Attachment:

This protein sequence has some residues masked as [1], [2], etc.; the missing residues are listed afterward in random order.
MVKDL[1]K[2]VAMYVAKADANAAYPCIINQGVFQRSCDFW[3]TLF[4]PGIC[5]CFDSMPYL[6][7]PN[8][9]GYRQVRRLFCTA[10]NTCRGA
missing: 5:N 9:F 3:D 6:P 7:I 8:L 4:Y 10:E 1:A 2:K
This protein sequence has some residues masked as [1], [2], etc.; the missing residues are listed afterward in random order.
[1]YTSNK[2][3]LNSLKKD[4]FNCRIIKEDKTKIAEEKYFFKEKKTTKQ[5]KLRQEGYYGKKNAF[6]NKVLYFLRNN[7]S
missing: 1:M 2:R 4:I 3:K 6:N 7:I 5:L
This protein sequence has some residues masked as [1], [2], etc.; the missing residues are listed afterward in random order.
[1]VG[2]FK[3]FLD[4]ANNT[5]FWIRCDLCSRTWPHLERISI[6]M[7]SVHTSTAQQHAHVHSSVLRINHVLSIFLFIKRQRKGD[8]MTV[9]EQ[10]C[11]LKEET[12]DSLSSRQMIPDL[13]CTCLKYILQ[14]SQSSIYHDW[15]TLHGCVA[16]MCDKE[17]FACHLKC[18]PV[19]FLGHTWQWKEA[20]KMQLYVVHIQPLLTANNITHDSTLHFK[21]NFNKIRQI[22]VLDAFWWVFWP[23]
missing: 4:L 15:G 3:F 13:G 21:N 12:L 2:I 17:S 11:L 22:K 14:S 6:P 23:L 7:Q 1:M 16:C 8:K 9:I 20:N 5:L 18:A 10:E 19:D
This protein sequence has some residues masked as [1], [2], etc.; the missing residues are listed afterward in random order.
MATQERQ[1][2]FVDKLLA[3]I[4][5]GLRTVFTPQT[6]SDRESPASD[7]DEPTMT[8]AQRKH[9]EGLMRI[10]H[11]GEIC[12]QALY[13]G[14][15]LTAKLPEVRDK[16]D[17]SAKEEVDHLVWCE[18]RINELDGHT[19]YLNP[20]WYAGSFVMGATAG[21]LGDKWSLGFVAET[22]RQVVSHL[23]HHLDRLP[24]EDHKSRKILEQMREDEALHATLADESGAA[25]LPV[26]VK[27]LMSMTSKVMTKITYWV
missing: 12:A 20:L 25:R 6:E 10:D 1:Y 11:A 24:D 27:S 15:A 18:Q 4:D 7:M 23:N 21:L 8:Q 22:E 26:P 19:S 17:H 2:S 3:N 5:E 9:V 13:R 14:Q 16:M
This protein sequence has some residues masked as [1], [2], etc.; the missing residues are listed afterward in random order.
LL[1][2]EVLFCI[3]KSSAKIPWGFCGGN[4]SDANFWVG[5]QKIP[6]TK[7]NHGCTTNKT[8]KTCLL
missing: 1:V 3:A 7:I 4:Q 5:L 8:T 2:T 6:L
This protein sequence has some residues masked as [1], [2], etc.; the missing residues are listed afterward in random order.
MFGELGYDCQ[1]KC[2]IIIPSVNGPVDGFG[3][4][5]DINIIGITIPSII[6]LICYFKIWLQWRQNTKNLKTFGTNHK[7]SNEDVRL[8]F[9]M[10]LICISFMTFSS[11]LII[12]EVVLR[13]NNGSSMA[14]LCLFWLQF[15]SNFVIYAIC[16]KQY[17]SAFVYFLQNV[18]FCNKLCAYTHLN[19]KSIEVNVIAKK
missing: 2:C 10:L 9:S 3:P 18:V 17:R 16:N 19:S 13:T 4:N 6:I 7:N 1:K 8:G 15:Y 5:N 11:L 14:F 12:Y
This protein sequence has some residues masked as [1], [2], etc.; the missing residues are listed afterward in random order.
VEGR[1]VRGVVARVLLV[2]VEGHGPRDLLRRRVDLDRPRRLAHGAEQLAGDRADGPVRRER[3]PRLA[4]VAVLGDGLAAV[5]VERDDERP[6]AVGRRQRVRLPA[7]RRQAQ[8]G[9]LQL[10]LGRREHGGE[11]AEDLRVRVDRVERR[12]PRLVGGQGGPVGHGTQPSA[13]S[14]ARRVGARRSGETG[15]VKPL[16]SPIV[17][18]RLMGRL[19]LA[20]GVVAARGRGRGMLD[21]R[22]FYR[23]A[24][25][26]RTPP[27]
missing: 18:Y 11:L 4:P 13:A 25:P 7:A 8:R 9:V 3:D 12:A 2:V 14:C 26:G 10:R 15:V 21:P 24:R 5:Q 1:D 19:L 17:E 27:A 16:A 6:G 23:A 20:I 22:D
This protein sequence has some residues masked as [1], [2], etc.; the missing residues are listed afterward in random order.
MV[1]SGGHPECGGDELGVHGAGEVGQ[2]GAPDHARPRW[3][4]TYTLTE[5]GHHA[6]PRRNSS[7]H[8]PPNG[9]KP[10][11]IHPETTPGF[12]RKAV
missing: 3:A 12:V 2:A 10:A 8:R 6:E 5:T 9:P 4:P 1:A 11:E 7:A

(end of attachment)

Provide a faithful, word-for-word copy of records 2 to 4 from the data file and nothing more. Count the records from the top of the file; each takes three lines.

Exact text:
This protein sequence has some residues masked as [1], [2], etc.; the missing residues are listed afterward in random order.
[1]YTSNK[2][3]LNSLKKD[4]FNCRIIKEDKTKIAEEKYFFKEKKTTKQ[5]KLRQEGYYGKKNAF[6]NKVLYFLRNN[7]S
missing: 1:M 2:R 4:I 3:K 6:N 7:I 5:L
This protein sequence has some residues masked as [1], [2], etc.; the missing residues are listed afterward in random order.
[1]VG[2]FK[3]FLD[4]ANNT[5]FWIRCDLCSRTWPHLERISI[6]M[7]SVHTSTAQQHAHVHSSVLRINHVLSIFLFIKRQRKGD[8]MTV[9]EQ[10]C[11]LKEET[12]DSLSSRQMIPDL[13]CTCLKYILQ[14]SQSSIYHDW[15]TLHGCVA[16]MCDKE[17]FACHLKC[18]PV[19]FLGHTWQWKEA[20]KMQLYVVHIQPLLTANNITHDSTLHFK[21]NFNKIRQI[22]VLDAFWWVFWP[23]
missing: 4:L 15:G 3:F 13:G 21:N 12:L 2:I 17:S 11:L 22:K 14:S 6:P 23:L 7:Q 1:M 16:C 8:K 9:I 20:N 5:L 18:A 10:E 19:D
This protein sequence has some residues masked as [1], [2], etc.; the missing residues are listed afterward in random order.
MATQERQ[1][2]FVDKLLA[3]I[4][5]GLRTVFTPQT[6]SDRESPASD[7]DEPTMT[8]AQRKH[9]EGLMRI[10]H[11]GEIC[12]QALY[13]G[14][15]LTAKLPEVRDK[16]D[17]SAKEEVDHLVWCE[18]RINELDGHT[19]YLNP[20]WYAGSFVMGATAG[21]LGDKWSLGFVAET[22]RQVVSHL[23]HHLDRLP[24]EDHKSRKILEQMREDEALHATLADESGAA[25]LPV[26]VK[27]LMSMTSKVMTKITYWV
missing: 12:A 20:L 25:R 6:E 10:D 1:Y 11:A 24:D 27:S 15:A 18:Q 4:D 7:M 23:N 21:L 8:Q 22:E 26:P 19:S 17:H 2:S 3:N 5:E 9:V 13:R 14:Q 16:M